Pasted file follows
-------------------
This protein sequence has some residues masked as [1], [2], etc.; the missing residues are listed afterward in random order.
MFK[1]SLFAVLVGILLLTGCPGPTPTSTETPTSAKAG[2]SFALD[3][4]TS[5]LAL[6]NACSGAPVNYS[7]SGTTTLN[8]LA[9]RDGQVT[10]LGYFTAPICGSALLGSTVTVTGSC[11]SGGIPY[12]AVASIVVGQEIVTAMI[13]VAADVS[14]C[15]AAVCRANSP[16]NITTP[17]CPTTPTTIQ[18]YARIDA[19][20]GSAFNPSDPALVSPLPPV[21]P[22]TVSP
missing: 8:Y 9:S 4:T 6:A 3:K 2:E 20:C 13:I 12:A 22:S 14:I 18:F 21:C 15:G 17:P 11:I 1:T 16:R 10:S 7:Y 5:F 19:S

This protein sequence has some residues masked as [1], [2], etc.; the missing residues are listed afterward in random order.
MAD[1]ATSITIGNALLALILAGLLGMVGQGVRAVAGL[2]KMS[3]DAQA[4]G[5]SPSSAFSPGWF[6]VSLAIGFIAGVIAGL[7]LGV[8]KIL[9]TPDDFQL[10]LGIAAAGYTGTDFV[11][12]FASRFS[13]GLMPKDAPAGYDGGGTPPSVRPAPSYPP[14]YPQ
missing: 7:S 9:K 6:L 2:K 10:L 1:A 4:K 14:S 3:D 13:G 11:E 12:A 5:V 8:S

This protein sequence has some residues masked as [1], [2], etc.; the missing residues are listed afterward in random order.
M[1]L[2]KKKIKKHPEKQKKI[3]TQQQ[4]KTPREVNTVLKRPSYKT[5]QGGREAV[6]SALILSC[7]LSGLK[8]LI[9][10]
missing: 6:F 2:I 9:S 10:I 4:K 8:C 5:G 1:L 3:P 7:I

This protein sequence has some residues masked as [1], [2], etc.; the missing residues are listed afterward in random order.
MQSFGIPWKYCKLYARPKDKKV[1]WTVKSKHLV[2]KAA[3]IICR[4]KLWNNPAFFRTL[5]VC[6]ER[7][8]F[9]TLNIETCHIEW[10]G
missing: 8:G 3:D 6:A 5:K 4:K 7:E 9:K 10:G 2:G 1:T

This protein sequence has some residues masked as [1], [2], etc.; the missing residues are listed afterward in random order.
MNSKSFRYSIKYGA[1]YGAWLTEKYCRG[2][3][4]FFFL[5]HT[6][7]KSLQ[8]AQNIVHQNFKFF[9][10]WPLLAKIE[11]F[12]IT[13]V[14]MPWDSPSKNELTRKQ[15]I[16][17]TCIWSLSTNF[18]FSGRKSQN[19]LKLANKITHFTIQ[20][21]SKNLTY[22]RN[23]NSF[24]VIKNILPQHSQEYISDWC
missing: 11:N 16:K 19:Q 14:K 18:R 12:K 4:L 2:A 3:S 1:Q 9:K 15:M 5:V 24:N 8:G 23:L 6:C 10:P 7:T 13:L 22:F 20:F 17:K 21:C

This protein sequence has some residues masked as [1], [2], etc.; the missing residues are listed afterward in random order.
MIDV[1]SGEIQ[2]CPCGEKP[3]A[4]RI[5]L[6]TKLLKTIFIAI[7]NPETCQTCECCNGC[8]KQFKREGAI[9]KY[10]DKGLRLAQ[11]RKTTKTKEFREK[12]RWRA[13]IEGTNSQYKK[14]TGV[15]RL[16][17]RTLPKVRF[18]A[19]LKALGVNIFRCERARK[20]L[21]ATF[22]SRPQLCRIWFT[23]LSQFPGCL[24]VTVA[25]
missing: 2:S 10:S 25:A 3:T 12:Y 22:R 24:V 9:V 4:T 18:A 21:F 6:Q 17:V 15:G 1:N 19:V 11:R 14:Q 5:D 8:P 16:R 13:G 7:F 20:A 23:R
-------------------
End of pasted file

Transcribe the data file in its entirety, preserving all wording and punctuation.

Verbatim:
This protein sequence has some residues masked as [1], [2], etc.; the missing residues are listed afterward in random order.
MFK[1]SLFAVLVGILLLTGCPGPTPTSTETPTSAKAG[2]SFALD[3][4]TS[5]LAL[6]NACSGAPVNYS[7]SGTTTLN[8]LA[9]RDGQVT[10]LGYFTAPICGSALLGSTVTVTGSC[11]SGGIPY[12]AVASIVVGQEIVTAMI[13]VAADVS[14]C[15]AAVCRANSP[16]NITTP[17]CPTTPTTIQ[18]YARIDA[19][20]GSAFNPSDPALVSPLPPV[21]P[22]TVSP
missing: 8:Y 9:S 4:T 6:A 3:K 2:E 20:C 13:I 12:A 22:S 14:I 18:F 21:C 15:G 17:P 11:I 1:T 16:R 10:S 7:Y 5:F 19:S

This protein sequence has some residues masked as [1], [2], etc.; the missing residues are listed afterward in random order.
MAD[1]ATSITIGNALLALILAGLLGMVGQGVRAVAGL[2]KMS[3]DAQA[4]G[5]SPSSAFSPGWF[6]VSLAIGFIAGVIAGL[7]LGV[8]KIL[9]TPDDFQL[10]LGIAAAGYTGTDFV[11][12]FASRFS[13]GLMPKDAPAGYDGGGTPPSVRPAPSYPP[14]YPQ
missing: 7:S 9:K 6:L 2:K 10:L 1:A 4:K 14:S 3:D 13:G 11:E 12:A 5:V 8:S

This protein sequence has some residues masked as [1], [2], etc.; the missing residues are listed afterward in random order.
M[1]L[2]KKKIKKHPEKQKKI[3]TQQQ[4]KTPREVNTVLKRPSYKT[5]QGGREAV[6]SALILSC[7]LSGLK[8]LI[9][10]
missing: 6:F 2:I 9:S 10:I 4:K 8:C 5:G 1:L 3:P 7:I

This protein sequence has some residues masked as [1], [2], etc.; the missing residues are listed afterward in random order.
MQSFGIPWKYCKLYARPKDKKV[1]WTVKSKHLV[2]KAA[3]IICR[4]KLWNNPAFFRTL[5]VC[6]ER[7][8]F[9]TLNIETCHIEW[10]G
missing: 8:G 3:D 6:A 5:K 4:K 7:E 9:K 10:G 2:G 1:T

This protein sequence has some residues masked as [1], [2], etc.; the missing residues are listed afterward in random order.
MNSKSFRYSIKYGA[1]YGAWLTEKYCRG[2][3][4]FFFL[5]HT[6][7]KSLQ[8]AQNIVHQNFKFF[9][10]WPLLAKIE[11]F[12]IT[13]V[14]MPWDSPSKNELTRKQ[15]I[16][17]TCIWSLSTNF[18]FSGRKSQN[19]LKLANKITHFTIQ[20][21]SKNLTY[22]RN[23]NSF[24]VIKNILPQHSQEYISDWC
missing: 11:N 16:K 19:Q 14:K 18:R 12:K 4:L 2:A 3:S 1:Q 9:K 15:M 5:V 24:N 8:G 23:L 6:C 10:P 7:T 13:L 22:F 20:F 17:K 21:C

This protein sequence has some residues masked as [1], [2], etc.; the missing residues are listed afterward in random order.
MIDV[1]SGEIQ[2]CPCGEKP[3]A[4]RI[5]L[6]TKLLKTIFIAI[7]NPETCQTCECCNGC[8]KQFKREGAI[9]KY[10]DKGLRLAQ[11]RKTTKTKEFREK[12]RWRA[13]IEGTNSQYKK[14]TGV[15]RL[16][17]RTLPKVRF[18]A[19]LKALGVNIFRCERARK[20]L[21]ATF[22]SRPQLCRIWFT[23]LSQFPGCL[24]VTVA[25]
missing: 2:S 10:S 25:A 3:T 12:Y 22:R 24:V 9:V 4:T 18:A 21:F 6:Q 17:V 15:G 1:N 19:V 11:R 14:Q 5:D 8:P 16:R 13:G 7:F 20:A 23:R